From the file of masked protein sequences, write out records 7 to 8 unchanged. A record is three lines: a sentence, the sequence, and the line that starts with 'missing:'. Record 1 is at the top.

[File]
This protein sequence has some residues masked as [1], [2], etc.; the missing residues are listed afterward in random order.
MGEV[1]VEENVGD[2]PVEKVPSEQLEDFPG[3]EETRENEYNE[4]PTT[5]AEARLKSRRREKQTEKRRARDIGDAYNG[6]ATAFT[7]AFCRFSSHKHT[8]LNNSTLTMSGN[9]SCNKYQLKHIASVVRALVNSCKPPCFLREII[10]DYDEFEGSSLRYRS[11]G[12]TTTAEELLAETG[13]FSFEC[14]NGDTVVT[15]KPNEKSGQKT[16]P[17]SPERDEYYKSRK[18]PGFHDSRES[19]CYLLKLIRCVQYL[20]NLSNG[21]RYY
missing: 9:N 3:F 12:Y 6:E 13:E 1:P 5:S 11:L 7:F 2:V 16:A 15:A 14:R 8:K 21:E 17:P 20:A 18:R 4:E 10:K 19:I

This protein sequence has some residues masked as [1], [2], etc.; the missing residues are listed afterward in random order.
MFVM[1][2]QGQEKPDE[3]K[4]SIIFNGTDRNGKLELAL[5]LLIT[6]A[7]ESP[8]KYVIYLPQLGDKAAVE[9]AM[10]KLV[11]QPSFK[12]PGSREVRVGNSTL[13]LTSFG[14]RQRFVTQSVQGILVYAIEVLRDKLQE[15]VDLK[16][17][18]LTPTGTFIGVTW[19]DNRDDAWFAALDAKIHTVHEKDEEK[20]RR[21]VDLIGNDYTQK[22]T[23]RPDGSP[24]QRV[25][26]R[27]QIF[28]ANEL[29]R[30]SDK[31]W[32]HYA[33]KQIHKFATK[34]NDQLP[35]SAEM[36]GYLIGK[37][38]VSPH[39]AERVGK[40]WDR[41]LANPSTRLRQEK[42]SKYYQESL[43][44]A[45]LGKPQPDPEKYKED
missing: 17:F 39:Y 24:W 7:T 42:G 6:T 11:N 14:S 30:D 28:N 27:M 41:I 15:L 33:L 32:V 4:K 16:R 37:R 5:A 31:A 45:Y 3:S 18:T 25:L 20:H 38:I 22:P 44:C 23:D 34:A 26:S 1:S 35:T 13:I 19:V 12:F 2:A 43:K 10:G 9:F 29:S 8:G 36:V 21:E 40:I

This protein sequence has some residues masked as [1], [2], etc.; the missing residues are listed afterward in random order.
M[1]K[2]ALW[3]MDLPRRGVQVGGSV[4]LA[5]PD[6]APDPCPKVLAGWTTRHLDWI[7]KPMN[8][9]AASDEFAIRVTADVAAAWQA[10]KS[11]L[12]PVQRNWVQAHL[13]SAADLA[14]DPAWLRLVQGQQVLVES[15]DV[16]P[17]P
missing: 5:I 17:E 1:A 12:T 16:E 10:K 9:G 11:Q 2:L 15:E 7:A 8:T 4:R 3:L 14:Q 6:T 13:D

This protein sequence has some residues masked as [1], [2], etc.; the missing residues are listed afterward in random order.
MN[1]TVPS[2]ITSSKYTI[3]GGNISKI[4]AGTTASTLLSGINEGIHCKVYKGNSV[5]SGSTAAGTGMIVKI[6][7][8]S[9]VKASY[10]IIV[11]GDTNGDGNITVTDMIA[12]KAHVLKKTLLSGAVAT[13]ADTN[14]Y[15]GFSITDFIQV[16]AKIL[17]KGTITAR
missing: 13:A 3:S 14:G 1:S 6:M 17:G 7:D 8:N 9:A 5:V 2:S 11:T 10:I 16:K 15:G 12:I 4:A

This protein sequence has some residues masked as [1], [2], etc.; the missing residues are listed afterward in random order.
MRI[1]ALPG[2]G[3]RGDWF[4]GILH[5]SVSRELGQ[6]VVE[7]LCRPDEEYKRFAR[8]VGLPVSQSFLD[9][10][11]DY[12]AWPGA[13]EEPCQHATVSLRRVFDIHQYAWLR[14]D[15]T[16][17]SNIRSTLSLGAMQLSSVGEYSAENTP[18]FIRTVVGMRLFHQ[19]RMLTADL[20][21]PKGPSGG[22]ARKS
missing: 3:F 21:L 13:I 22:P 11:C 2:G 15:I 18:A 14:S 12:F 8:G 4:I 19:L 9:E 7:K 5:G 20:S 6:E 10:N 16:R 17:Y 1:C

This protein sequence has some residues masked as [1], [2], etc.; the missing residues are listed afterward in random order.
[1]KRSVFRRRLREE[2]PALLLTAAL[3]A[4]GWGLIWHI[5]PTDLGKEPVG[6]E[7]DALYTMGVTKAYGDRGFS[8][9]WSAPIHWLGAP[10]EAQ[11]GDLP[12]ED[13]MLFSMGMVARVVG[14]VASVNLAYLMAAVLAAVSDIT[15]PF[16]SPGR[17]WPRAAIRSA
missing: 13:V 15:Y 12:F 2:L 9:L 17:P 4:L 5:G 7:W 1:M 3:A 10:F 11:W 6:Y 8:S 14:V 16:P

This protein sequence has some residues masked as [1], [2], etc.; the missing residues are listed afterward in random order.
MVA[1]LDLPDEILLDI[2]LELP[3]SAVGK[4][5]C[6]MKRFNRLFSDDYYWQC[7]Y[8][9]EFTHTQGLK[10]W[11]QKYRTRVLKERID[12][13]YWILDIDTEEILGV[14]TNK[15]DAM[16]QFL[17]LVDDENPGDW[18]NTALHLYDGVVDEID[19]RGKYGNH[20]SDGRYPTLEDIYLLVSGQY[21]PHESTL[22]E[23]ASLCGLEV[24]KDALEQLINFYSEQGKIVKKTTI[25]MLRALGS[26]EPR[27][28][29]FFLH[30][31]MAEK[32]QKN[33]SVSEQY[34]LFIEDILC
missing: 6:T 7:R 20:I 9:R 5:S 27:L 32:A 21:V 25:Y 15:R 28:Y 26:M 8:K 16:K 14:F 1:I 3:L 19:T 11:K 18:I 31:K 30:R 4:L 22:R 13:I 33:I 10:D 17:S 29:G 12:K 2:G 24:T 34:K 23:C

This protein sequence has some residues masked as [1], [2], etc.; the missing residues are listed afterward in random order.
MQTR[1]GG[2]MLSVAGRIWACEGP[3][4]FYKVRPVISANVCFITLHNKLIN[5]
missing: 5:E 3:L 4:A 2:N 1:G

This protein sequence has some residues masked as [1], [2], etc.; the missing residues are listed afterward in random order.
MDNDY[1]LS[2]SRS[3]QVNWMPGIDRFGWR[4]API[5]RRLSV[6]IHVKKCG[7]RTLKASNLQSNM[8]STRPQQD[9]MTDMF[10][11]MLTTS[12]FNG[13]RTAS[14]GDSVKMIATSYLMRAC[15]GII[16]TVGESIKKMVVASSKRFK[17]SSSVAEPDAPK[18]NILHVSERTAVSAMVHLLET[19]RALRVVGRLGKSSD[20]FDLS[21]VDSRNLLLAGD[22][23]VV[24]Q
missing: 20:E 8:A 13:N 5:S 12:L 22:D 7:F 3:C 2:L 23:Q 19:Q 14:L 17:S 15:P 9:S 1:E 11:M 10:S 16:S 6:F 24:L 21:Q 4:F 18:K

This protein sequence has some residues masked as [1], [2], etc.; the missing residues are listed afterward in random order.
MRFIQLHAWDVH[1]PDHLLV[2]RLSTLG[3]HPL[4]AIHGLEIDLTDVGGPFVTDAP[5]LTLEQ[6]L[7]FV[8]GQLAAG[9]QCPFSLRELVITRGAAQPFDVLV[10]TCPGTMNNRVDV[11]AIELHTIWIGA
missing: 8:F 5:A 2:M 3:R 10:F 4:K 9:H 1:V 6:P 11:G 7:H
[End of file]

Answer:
This protein sequence has some residues masked as [1], [2], etc.; the missing residues are listed afterward in random order.
MVA[1]LDLPDEILLDI[2]LELP[3]SAVGK[4][5]C[6]MKRFNRLFSDDYYWQC[7]Y[8][9]EFTHTQGLK[10]W[11]QKYRTRVLKERID[12][13]YWILDIDTEEILGV[14]TNK[15]DAM[16]QFL[17]LVDDENPGDW[18]NTALHLYDGVVDEID[19]RGKYGNH[20]SDGRYPTLEDIYLLVSGQY[21]PHESTL[22]E[23]ASLCGLEV[24]KDALEQLINFYSEQGKIVKKTTI[25]MLRALGS[26]EPR[27][28][29]FFLH[30][31]MAEK[32]QKN[33]SVSEQY[34]LFIEDILC
missing: 6:T 7:R 20:I 9:R 5:S 27:L 32:A 21:V 25:Y 15:R 28:Y 26:M 8:K 16:K 14:F 1:I 3:L 19:T 11:K 18:I 31:K 30:R 4:L 22:R 13:I 33:I 10:D 17:S 29:G 12:K 2:G 24:T 34:K 23:C

This protein sequence has some residues masked as [1], [2], etc.; the missing residues are listed afterward in random order.
MQTR[1]GG[2]MLSVAGRIWACEGP[3][4]FYKVRPVISANVCFITLHNKLIN[5]
missing: 5:E 3:L 4:A 2:N 1:G